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93.4M could become infected with Zika virus according to projection model

A new model of projections published by Notre Dame researcher T. Alex Perkins estimates approximately 93.4 million people could become infected with the Zika virus.

Zika, the mosquito-borne pathogen that can also be contracted through sexual contact, is reportedly spreading quickly across Central and South America.

There is no cure for the Zika virus, and currently no vaccine. In an estimated 80% of people who contract the virus, no symptoms develop at all.

However, the virus does pose serious health issues to certain people, pregnant women being chief among them.

According to Perkins' research, approximately "1.65 (1.45–2.06) million childbearing women [...] could become infected before the first wave of the epidemic concludes."

The main concern is the resulting birth defects that could occur including microcephaly which causes babies to have small heads and brains, mental and physical disabilities, seizures and even death.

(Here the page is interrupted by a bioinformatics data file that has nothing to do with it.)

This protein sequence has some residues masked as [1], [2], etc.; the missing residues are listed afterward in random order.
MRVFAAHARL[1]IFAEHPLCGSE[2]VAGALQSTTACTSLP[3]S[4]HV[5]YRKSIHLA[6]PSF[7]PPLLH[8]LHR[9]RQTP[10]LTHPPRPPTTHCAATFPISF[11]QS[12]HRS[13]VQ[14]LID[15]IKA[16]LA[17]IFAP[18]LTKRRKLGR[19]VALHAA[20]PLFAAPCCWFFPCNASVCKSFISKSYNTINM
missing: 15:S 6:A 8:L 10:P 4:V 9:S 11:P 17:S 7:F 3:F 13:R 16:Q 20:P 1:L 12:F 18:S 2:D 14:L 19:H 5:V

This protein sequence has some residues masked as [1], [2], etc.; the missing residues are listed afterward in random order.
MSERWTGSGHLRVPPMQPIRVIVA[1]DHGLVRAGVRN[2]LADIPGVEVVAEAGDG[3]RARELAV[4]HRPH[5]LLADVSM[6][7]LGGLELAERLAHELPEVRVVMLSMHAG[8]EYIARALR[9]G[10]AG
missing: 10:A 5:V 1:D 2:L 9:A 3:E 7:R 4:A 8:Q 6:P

Though the World Health Organization (WHO) declared the Zika epidemic a Public Health Emergency of International Concern (PHEIC), there is limited funding to develop a vaccine in the United States.

"Congressional funding is a problem," Perkins said.

Perkins' research did not include projections for the United States. However, according to the Centers for Disease Control, there are a significant number of cases in the U.S., most recently, 10 reported in Florida.

However, none of those cases appear to have been acquired locally, but rather as a result of travel to areas with breakouts.

Perkins says the best way to protect yourself is not traveling to those areas. He contends this is especially important for pregnant women.

We asked how long the Zika virus epidemic might last. His best estimate, sourced from a recent study, was about 3 years.

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